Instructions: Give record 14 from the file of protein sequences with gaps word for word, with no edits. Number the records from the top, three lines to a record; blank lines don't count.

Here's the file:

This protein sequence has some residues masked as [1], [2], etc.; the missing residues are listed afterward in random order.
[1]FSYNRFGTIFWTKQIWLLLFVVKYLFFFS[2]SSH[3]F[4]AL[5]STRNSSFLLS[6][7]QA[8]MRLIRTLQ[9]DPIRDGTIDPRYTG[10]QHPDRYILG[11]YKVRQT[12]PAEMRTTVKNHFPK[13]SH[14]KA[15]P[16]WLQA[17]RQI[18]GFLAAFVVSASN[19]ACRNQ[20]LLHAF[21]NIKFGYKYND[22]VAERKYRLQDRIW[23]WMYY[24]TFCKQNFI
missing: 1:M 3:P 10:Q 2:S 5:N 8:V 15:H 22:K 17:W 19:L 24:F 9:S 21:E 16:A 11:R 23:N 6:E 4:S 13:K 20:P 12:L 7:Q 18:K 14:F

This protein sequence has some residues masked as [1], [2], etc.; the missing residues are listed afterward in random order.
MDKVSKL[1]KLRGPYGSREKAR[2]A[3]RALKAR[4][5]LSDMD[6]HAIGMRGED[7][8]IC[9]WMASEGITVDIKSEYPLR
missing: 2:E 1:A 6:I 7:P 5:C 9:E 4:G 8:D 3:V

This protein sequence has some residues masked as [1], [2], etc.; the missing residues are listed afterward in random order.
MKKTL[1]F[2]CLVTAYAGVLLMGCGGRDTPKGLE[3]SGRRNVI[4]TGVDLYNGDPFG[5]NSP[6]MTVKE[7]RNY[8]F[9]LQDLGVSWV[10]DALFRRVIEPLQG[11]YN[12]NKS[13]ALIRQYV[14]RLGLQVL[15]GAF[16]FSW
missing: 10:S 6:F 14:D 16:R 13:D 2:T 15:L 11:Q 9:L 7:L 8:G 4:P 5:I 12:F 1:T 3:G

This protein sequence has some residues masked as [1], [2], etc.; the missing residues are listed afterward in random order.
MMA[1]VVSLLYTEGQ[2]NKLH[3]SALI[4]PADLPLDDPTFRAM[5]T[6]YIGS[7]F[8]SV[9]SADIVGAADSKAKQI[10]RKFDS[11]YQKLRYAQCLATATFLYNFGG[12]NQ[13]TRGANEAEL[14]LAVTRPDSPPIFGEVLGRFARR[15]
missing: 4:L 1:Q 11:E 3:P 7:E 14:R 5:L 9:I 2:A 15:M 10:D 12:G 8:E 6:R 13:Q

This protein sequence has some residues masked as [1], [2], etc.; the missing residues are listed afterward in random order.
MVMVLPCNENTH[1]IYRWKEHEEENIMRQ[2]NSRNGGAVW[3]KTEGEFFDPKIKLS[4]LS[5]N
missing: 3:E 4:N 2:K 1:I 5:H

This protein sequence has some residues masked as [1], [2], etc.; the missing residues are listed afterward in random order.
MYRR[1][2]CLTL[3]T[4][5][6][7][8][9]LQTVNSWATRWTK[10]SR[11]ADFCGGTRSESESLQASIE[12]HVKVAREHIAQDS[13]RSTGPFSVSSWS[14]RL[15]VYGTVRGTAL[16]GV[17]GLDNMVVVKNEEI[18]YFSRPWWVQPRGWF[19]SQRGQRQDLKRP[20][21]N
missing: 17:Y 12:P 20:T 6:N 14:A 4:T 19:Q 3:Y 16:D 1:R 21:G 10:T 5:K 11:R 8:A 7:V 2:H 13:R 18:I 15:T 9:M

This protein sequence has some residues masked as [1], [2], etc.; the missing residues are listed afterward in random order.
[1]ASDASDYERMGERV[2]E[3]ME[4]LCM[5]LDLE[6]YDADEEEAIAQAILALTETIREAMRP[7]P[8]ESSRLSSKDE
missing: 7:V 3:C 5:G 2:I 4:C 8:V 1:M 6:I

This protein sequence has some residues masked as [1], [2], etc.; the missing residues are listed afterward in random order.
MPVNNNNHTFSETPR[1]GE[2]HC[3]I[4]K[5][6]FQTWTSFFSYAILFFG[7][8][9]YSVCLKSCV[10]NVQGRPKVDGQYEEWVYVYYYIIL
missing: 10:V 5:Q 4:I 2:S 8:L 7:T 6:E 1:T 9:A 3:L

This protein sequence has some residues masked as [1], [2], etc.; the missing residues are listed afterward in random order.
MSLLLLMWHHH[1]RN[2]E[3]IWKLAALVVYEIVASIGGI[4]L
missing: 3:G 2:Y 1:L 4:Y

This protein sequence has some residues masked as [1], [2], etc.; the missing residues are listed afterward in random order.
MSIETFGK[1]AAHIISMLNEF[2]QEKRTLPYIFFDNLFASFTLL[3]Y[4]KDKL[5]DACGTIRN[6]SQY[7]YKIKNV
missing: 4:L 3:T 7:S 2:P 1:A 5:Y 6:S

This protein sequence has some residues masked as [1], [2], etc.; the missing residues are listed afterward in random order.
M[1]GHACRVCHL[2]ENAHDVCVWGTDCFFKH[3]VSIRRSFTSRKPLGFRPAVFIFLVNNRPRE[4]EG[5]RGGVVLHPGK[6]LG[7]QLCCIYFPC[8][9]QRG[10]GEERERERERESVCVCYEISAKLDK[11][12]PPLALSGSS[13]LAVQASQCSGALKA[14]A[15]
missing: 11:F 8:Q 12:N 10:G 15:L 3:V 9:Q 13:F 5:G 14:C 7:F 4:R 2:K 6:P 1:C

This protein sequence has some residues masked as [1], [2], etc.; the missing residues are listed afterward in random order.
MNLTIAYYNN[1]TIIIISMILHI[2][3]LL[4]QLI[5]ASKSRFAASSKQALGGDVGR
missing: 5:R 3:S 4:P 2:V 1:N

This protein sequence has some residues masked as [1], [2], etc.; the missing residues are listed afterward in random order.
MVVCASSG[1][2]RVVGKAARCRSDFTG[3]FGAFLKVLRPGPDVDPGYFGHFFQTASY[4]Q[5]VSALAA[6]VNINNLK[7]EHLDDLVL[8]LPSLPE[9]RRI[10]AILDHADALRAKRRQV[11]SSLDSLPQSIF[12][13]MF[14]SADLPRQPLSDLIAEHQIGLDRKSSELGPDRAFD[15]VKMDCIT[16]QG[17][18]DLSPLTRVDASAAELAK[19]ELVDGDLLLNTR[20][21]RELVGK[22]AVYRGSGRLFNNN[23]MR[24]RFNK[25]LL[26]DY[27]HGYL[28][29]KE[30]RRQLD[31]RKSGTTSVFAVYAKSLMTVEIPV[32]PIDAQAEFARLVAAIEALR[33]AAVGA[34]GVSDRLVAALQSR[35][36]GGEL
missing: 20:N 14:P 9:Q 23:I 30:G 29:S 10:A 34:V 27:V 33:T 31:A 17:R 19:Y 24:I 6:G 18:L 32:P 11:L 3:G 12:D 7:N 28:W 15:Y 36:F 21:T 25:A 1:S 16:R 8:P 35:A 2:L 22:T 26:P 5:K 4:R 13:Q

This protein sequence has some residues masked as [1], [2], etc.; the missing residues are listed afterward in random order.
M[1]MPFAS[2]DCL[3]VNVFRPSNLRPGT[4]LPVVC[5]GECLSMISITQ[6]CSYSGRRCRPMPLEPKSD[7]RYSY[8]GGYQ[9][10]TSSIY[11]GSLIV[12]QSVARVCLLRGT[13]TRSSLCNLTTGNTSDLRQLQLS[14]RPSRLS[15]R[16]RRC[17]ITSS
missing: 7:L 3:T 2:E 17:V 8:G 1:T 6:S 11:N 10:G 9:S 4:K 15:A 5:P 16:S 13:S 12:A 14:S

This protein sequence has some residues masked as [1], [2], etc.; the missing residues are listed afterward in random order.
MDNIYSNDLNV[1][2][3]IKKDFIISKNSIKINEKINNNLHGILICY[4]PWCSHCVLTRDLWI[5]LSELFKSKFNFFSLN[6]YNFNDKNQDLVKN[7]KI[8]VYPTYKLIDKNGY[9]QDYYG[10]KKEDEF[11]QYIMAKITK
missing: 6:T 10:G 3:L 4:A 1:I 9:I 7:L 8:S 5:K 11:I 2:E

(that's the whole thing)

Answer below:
This protein sequence has some residues masked as [1], [2], etc.; the missing residues are listed afterward in random order.
M[1]MPFAS[2]DCL[3]VNVFRPSNLRPGT[4]LPVVC[5]GECLSMISITQ[6]CSYSGRRCRPMPLEPKSD[7]RYSY[8]GGYQ[9][10]TSSIY[11]GSLIV[12]QSVARVCLLRGT[13]TRSSLCNLTTGNTSDLRQLQLS[14]RPSRLS[15]R[16]RRC[17]ITSS
missing: 7:L 3:T 2:E 17:V 8:G 1:T 6:S 11:N 10:G 9:S 4:K 15:A 5:P 16:S 13:S 12:A 14:S